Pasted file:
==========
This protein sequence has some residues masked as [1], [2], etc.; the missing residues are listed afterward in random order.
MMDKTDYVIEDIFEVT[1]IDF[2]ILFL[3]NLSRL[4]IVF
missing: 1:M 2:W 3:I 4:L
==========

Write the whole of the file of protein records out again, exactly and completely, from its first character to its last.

This protein sequence has some residues masked as [1], [2], etc.; the missing residues are listed afterward in random order.
MMDKTDYVIEDIFEVT[1]IDF[2]ILFL[3]NLSRL[4]IVF
missing: 1:M 2:W 3:I 4:L